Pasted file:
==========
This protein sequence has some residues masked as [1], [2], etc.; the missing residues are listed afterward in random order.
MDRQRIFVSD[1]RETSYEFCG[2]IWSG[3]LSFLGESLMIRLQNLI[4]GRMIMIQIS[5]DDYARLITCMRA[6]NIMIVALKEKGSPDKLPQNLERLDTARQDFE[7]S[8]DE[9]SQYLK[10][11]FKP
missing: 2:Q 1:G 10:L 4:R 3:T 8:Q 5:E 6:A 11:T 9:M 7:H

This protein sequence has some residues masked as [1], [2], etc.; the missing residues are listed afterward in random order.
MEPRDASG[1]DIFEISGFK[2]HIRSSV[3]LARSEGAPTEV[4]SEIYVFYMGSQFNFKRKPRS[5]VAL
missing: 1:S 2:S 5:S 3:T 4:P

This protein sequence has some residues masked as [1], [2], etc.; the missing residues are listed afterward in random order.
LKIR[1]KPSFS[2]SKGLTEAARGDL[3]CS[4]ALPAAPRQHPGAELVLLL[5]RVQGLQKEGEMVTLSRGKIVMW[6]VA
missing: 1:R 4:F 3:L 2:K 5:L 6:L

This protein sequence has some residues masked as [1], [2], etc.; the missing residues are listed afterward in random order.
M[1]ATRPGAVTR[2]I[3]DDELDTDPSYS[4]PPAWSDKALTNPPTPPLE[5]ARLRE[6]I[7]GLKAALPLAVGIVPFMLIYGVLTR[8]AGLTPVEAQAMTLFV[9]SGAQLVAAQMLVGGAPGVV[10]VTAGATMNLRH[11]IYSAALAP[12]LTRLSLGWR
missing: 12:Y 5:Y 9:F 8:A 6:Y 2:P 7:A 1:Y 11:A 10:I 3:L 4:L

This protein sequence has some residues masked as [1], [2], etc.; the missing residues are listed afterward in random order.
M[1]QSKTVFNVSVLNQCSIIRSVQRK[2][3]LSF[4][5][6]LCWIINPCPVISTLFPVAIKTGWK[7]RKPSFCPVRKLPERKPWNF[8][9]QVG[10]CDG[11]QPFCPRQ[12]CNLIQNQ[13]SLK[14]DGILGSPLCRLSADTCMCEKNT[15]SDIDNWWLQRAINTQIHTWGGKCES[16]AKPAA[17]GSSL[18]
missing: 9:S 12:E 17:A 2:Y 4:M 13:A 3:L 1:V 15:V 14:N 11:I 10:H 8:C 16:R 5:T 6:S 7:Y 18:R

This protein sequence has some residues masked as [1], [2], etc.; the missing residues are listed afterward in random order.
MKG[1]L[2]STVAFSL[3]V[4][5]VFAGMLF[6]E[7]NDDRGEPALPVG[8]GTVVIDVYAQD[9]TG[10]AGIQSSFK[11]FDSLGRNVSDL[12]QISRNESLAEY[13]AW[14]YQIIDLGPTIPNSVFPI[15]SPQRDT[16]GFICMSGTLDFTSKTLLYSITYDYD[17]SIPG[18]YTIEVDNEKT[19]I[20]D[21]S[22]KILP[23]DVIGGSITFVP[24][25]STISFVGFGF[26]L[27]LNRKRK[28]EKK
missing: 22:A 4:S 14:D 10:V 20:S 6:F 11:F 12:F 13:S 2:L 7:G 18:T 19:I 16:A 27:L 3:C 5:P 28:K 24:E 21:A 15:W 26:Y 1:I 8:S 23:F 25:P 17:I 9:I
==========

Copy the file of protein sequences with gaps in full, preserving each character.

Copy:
This protein sequence has some residues masked as [1], [2], etc.; the missing residues are listed afterward in random order.
MDRQRIFVSD[1]RETSYEFCG[2]IWSG[3]LSFLGESLMIRLQNLI[4]GRMIMIQIS[5]DDYARLITCMRA[6]NIMIVALKEKGSPDKLPQNLERLDTARQDFE[7]S[8]DE[9]SQYLK[10][11]FKP
missing: 2:Q 1:G 10:L 4:R 3:T 8:Q 5:E 6:A 11:T 9:M 7:H

This protein sequence has some residues masked as [1], [2], etc.; the missing residues are listed afterward in random order.
MEPRDASG[1]DIFEISGFK[2]HIRSSV[3]LARSEGAPTEV[4]SEIYVFYMGSQFNFKRKPRS[5]VAL
missing: 1:S 2:S 5:S 3:T 4:P

This protein sequence has some residues masked as [1], [2], etc.; the missing residues are listed afterward in random order.
LKIR[1]KPSFS[2]SKGLTEAARGDL[3]CS[4]ALPAAPRQHPGAELVLLL[5]RVQGLQKEGEMVTLSRGKIVMW[6]VA
missing: 1:R 4:F 3:L 2:K 5:L 6:L

This protein sequence has some residues masked as [1], [2], etc.; the missing residues are listed afterward in random order.
M[1]ATRPGAVTR[2]I[3]DDELDTDPSYS[4]PPAWSDKALTNPPTPPLE[5]ARLRE[6]I[7]GLKAALPLAVGIVPFMLIYGVLTR[8]AGLTPVEAQAMTLFV[9]SGAQLVAAQMLVGGAPGVV[10]VTAGATMNLRH[11]IYSAALAP[12]LTRLSLGWR
missing: 12:Y 5:Y 9:F 8:A 6:Y 2:P 7:A 1:Y 11:A 10:I 3:L 4:L

This protein sequence has some residues masked as [1], [2], etc.; the missing residues are listed afterward in random order.
M[1]QSKTVFNVSVLNQCSIIRSVQRK[2][3]LSF[4][5][6]LCWIINPCPVISTLFPVAIKTGWK[7]RKPSFCPVRKLPERKPWNF[8][9]QVG[10]CDG[11]QPFCPRQ[12]CNLIQNQ[13]SLK[14]DGILGSPLCRLSADTCMCEKNT[15]SDIDNWWLQRAINTQIHTWGGKCES[16]AKPAA[17]GSSL[18]
missing: 9:S 12:E 17:A 2:Y 4:M 13:A 3:L 1:V 15:V 14:N 11:I 10:H 8:C 16:R 5:T 6:S 7:Y 18:R

This protein sequence has some residues masked as [1], [2], etc.; the missing residues are listed afterward in random order.
MKG[1]L[2]STVAFSL[3]V[4][5]VFAGMLF[6]E[7]NDDRGEPALPVG[8]GTVVIDVYAQD[9]TG[10]AGIQSSFK[11]FDSLGRNVSDL[12]QISRNESLAEY[13]AW[14]YQIIDLGPTIPNSVFPI[15]SPQRDT[16]GFICMSGTLDFTSKTLLYSITYDYD[17]SIPG[18]YTIEVDNEKT[19]I[20]D[21]S[22]KILP[23]DVIGGSITFVP[24][25]STISFVGFGF[26]L[27]LNRKRK[28]EKK
missing: 22:A 4:S 14:D 10:V 20:S 6:F 11:F 12:F 13:S 2:L 7:G 18:T 19:I 16:A 27:L 3:C 5:P 28:K 24:E 21:A 15:W 26:Y 1:I 8:S 23:F 25:P 17:I 9:I